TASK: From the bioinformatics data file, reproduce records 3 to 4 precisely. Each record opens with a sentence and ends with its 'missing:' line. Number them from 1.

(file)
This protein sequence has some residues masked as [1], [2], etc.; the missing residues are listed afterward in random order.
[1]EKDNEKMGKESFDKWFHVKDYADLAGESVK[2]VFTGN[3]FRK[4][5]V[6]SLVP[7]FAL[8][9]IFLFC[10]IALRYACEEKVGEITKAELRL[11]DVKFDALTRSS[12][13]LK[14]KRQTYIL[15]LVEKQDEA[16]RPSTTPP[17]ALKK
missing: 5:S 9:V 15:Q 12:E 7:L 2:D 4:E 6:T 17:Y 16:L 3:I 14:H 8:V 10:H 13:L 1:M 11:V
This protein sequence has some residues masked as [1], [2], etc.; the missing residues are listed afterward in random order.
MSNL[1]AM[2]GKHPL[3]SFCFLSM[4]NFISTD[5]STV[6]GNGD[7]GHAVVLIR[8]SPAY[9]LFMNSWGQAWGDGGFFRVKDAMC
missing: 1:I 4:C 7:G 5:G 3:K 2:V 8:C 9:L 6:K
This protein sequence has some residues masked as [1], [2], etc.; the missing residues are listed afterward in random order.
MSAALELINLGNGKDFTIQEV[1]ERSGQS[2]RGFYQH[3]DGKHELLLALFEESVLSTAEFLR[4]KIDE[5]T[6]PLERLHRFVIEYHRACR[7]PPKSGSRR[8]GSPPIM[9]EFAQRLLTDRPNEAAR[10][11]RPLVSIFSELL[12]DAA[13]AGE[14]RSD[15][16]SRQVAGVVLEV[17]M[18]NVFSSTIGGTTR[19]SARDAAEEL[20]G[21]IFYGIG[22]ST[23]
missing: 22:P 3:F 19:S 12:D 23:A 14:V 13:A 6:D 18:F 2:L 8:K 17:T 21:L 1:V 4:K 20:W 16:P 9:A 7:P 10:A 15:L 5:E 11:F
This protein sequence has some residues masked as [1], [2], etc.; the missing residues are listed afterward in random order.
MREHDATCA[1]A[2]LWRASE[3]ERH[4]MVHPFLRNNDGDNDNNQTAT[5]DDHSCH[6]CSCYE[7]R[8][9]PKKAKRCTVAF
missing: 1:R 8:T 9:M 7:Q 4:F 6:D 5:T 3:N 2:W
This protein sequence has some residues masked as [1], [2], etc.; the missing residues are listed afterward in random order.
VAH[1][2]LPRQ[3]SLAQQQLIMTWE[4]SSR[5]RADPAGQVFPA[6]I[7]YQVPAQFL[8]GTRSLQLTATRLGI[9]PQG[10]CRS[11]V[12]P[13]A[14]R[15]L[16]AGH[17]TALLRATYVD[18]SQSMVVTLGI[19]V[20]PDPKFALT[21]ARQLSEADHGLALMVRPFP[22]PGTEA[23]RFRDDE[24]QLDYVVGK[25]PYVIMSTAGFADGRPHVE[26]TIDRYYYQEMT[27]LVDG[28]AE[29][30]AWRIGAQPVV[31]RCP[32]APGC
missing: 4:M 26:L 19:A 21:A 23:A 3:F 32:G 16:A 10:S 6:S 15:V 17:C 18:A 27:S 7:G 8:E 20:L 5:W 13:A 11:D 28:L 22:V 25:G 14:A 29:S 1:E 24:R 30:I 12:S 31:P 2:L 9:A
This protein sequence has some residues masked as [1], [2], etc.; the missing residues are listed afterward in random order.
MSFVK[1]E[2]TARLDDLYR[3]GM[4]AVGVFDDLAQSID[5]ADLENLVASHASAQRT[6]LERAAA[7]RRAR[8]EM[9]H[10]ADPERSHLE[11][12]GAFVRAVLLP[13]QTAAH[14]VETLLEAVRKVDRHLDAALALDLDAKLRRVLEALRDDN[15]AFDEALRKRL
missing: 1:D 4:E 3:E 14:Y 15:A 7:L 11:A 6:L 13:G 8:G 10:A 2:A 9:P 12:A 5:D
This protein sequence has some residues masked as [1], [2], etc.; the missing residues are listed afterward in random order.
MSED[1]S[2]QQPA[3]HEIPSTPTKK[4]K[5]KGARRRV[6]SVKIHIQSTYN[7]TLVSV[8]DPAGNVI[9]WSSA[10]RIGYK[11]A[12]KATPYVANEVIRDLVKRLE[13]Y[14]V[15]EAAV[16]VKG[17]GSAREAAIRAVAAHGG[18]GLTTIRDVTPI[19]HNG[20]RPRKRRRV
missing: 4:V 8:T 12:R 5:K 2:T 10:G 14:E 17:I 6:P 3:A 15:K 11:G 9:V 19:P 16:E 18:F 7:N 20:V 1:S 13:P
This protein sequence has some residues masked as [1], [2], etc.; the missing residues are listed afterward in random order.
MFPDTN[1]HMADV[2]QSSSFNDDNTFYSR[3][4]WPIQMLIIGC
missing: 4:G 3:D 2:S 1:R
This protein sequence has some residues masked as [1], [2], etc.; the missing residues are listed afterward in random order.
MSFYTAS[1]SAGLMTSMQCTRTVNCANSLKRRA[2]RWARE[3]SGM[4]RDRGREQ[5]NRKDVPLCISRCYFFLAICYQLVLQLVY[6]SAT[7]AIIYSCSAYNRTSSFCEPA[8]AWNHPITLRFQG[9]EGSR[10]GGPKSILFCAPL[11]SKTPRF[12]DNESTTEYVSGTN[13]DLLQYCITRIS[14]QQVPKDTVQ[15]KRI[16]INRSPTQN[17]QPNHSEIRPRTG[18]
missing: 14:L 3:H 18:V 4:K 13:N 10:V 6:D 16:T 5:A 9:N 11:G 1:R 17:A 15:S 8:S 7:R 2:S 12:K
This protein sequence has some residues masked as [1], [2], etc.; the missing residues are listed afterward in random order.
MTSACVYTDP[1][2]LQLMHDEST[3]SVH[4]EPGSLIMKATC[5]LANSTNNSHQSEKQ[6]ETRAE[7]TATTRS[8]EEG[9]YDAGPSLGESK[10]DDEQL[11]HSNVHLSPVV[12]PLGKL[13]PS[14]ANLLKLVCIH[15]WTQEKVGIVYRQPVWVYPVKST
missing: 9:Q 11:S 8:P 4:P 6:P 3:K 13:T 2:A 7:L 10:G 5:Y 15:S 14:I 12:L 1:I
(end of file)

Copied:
This protein sequence has some residues masked as [1], [2], etc.; the missing residues are listed afterward in random order.
MSAALELINLGNGKDFTIQEV[1]ERSGQS[2]RGFYQH[3]DGKHELLLALFEESVLSTAEFLR[4]KIDE[5]T[6]PLERLHRFVIEYHRACR[7]PPKSGSRR[8]GSPPIM[9]EFAQRLLTDRPNEAAR[10][11]RPLVSIFSELL[12]DAA[13]AGE[14]RSD[15][16]SRQVAGVVLEV[17]M[18]NVFSSTIGGTTR[19]SARDAAEEL[20]G[21]IFYGIG[22]ST[23]
missing: 22:P 3:F 19:S 12:D 23:A 14:V 13:A 6:D 18:F 2:L 8:K 17:T 21:L 1:V 4:K 20:W 16:P 9:A 7:P 10:A 15:L 5:E 11:F
This protein sequence has some residues masked as [1], [2], etc.; the missing residues are listed afterward in random order.
MREHDATCA[1]A[2]LWRASE[3]ERH[4]MVHPFLRNNDGDNDNNQTAT[5]DDHSCH[6]CSCYE[7]R[8][9]PKKAKRCTVAF
missing: 1:R 8:T 9:M 7:Q 4:F 6:D 5:T 3:N 2:W